The Legacy Behind President Joyner

Joseph Joyner, President of Flagler College. Photo by Scott Smith.

By Makayla O’Connor

The 2020-2021 school year is quickly coming to an end with the feeling that it just began lingering in the air. With that means retirement is quickly approaching for Flagler College President, Dr. Joseph Joyner, who reflects on the ups and downs of his past four years at Flagler.

Dr. Joyner has been working in the education department for 41 years starting as a teacher, then a principal in Orlando, then moving to Superintendent of St. Johns County School District. It has always been a passion of his to provide a great education for students, so they have the most opportunities to succeed in life.

Flagler College President was not something that Dr. Joyner was offered but rather found. He was asked to be a trustee at Flagler College and fell in love with the school.

“I almost feel like Flagler chose me because I became so attracted to what was going on here and didn’t really have any plans and felt like I had the energy and passion to continue to do work in education,” Dr. Joyner said. “I had been a trustee for about 3 years and fell in love with the core values, the students, and the atmosphere and decided to apply for President. I was fortunate enough to be chosen. I loved seeing the Flagler family and how it all works, and it made me very passionate about this job.”

Dr. Joyner attended FSU for his undergrad and UCF for his masters and doctorate which are two huge schools, almost opposite of Flagler College, but that is what caught his attention.

“I was made aware of the power of a small college environment and how you can impact student’s lives much more directly and positively in this type of environment. I really had gained an appreciation for the smallness and how important it was,” Dr. Joyner said.

Flagler College having about 2,500 students enrolled makes it easier to build relationships with everyone. Dr. Joyner appreciates the relationships he has been able to create with the students.

“Being a superintendent, I was overseeing 40,000 students which made it hard to really build relationships with them. Here I get to watch students perform and display their talents. One of my greatest joys is the honors day assembly. There are posters and projects there and I am able to interact with students a lot. Whether it be getting on the mechanical gator at destress day in front of my students or watching people perform it is so much easier to walk out the door and interact with students, which I love,” Dr. Joyner said.

Even with years of experience it is never easy being in charge of any school. Higher education environments are very similar to K-12, but there is more to learn. Dr. Joyner had to get used to overseeing residence life as well as fundraising, especially at a small private school in a public environment.

“I had experience in curriculum instruction, teaching and learning and HR and all the facilities but there was a little more I had to get used to. The differences in higher education were a steep learning curve for me, but it didn’t take long to get a sense for that. I hadn’t been back to college since I was in college, so it took a moment to get used to everything,” Dr. Joyner said.

Running a college is challenging enough; COVID-19 hasn’t made that job easier.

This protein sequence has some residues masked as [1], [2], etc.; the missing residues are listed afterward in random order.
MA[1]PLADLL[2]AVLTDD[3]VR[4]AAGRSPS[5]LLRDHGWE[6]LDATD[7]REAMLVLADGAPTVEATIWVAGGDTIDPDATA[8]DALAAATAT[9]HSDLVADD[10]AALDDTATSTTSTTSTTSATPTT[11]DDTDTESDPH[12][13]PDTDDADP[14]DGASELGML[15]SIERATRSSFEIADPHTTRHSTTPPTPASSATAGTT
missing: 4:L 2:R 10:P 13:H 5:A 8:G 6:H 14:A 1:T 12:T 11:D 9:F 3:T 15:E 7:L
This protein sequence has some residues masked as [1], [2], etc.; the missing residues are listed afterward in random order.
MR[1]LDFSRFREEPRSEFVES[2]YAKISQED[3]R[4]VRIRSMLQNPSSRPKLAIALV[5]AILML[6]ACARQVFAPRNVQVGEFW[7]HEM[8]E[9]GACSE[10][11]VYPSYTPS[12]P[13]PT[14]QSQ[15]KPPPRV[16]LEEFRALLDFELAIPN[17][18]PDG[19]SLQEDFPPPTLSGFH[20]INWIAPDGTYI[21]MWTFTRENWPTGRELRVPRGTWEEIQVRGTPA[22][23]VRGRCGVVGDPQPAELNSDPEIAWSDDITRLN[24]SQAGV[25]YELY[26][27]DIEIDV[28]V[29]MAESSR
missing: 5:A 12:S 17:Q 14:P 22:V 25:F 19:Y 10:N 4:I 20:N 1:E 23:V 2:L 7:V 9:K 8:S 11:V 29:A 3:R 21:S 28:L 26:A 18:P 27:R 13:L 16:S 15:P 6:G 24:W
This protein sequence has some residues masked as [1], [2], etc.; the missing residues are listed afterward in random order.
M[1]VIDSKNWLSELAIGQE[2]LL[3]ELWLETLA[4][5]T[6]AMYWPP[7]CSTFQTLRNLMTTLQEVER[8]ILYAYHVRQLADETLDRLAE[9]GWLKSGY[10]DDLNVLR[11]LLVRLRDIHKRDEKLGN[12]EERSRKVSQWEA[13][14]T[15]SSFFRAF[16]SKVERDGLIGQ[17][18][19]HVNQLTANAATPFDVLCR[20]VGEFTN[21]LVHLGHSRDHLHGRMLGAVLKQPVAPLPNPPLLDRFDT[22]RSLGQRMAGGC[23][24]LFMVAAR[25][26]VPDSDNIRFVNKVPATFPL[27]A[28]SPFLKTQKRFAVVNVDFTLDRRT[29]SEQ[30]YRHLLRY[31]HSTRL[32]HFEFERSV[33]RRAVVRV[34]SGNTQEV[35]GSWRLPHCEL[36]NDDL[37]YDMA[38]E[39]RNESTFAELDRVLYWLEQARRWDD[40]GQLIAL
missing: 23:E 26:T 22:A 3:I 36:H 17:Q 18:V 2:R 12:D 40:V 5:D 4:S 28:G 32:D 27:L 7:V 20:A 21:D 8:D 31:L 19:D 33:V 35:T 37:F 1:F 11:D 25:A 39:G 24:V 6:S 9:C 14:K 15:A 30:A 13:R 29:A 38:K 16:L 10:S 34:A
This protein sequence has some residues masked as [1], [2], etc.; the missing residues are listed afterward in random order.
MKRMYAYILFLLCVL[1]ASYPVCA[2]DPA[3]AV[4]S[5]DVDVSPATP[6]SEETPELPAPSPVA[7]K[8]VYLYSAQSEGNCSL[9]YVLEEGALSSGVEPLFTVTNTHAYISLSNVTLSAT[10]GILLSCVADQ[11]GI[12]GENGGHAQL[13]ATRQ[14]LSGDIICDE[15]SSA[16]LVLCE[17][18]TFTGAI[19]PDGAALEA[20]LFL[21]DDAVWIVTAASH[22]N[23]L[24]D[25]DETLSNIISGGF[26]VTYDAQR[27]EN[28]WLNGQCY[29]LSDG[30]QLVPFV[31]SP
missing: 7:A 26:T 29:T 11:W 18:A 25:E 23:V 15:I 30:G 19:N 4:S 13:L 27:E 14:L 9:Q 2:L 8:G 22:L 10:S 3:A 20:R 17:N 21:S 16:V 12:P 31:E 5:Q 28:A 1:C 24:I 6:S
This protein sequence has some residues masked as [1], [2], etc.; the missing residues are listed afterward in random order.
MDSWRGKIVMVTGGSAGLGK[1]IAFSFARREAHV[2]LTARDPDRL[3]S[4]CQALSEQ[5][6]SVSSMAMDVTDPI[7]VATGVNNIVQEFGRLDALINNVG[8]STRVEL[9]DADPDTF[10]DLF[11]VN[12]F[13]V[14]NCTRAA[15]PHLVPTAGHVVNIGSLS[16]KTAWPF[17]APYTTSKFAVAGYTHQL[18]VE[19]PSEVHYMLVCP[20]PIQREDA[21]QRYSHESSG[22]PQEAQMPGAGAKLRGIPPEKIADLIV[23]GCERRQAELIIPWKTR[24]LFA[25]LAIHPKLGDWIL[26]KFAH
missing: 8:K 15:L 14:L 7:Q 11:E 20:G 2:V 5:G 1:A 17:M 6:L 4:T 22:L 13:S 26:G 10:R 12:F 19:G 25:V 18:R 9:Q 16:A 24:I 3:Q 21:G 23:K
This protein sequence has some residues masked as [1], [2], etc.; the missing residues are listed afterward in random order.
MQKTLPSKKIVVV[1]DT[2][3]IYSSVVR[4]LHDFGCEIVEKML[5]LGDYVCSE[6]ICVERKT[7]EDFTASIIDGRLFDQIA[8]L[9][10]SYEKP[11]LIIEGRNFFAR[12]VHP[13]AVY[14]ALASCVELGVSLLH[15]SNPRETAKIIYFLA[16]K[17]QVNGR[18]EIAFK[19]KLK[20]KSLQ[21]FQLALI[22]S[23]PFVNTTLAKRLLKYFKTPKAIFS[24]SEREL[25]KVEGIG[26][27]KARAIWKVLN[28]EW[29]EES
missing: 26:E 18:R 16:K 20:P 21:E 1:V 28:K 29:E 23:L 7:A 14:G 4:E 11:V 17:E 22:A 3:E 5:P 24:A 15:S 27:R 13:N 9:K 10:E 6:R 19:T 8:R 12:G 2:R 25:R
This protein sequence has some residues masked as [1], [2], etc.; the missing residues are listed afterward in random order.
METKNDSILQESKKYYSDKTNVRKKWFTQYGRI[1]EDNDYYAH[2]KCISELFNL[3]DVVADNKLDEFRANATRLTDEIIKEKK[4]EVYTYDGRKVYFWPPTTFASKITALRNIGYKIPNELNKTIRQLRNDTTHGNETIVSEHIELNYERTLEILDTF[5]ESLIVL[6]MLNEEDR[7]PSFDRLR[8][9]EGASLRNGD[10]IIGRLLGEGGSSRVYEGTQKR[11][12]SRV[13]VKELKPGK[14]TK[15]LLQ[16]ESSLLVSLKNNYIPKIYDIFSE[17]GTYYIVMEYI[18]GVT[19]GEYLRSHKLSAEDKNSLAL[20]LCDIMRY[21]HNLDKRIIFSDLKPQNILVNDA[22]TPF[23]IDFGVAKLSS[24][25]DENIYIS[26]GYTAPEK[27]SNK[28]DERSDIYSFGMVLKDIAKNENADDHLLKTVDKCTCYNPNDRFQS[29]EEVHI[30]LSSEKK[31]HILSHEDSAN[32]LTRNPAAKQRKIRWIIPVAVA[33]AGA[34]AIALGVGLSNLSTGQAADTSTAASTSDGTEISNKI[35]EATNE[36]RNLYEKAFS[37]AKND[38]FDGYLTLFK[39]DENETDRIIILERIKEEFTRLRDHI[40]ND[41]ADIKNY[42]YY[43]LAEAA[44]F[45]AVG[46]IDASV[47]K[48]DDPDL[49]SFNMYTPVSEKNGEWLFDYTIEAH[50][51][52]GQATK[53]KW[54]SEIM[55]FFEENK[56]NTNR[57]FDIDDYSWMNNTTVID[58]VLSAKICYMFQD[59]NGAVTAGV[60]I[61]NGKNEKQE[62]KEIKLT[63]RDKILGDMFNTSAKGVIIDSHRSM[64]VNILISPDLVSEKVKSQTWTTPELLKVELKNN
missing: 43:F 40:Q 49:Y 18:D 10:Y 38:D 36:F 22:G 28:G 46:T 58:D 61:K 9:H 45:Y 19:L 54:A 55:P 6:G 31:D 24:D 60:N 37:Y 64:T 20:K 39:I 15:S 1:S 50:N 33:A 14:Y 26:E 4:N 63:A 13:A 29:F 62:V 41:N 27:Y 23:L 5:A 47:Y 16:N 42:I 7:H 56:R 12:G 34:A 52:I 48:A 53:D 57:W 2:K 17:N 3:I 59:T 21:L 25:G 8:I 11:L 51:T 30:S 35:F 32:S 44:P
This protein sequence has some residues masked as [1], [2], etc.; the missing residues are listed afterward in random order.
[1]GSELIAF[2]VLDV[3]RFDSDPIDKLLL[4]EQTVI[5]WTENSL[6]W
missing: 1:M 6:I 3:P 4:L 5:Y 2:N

“COVID-19 challenged me in a number of ways. As president, one of the biggest challenges is keeping everyone positive and hopeful, trying to keep the morale up. It was a dark time for a lot of people physically and mentally when COVID first hit. The biggest challenge was figuring out how to stay open safely,” Dr. Joyner said. “I think the team here has done a remarkable job, because you know for instance, this spring we are 80% face-to-face and you don’t see that everywhere. COVID hit us financially pretty hard so the challenge of staying open physically was huge. At a private school, it is important everything stays open because it has a severe impact, if everything is shutting down. We needed to make sure incoming students were able to come and have housing and students who needed housing were still able to have that opportunity to keep students coming back.”

Flagler College has been lucky enough to function as similarly to before COVID. Dr. Joyner has made sure to give students the best college experience possible with the circumstances given. COVID-19 has lasted over a year and a half of his four years with Flagler and he has still managed to make the most of it.

Four years of memories, whether happy, sad or funny, Dr. Joyner has been given four years of memories with Flagler College and has given Flagler College four years of great memories in return. Dr. Joyner is most proud of his family, being a husband, dad and grandfather.

“These jobs I have had, take a lot out of you and your family. I love my wife and it is time for me to give back. She has been a great supporter and teacher, but I want to return to my family. I have been an administrator for 37 years and these last four years at Flagler College have been the most fulfilling, but I am ready to ride off in the sunset and spend time with my family,” Dr. Joyner said.

Dr. Joyner leaves Flagler College with some few last words.

“My hope for Flagler is that we do not stop making progress, I hope we continue to implement our strategic plan for the future. I really care for this school and I want the best for it. I am going to miss the students, the people, the energy, the enthusiasm and the challenges. I will miss the students more than anything and I mean that sincerely. This is what energizes me, and I will miss not having that every day,” Dr. Joyner said.

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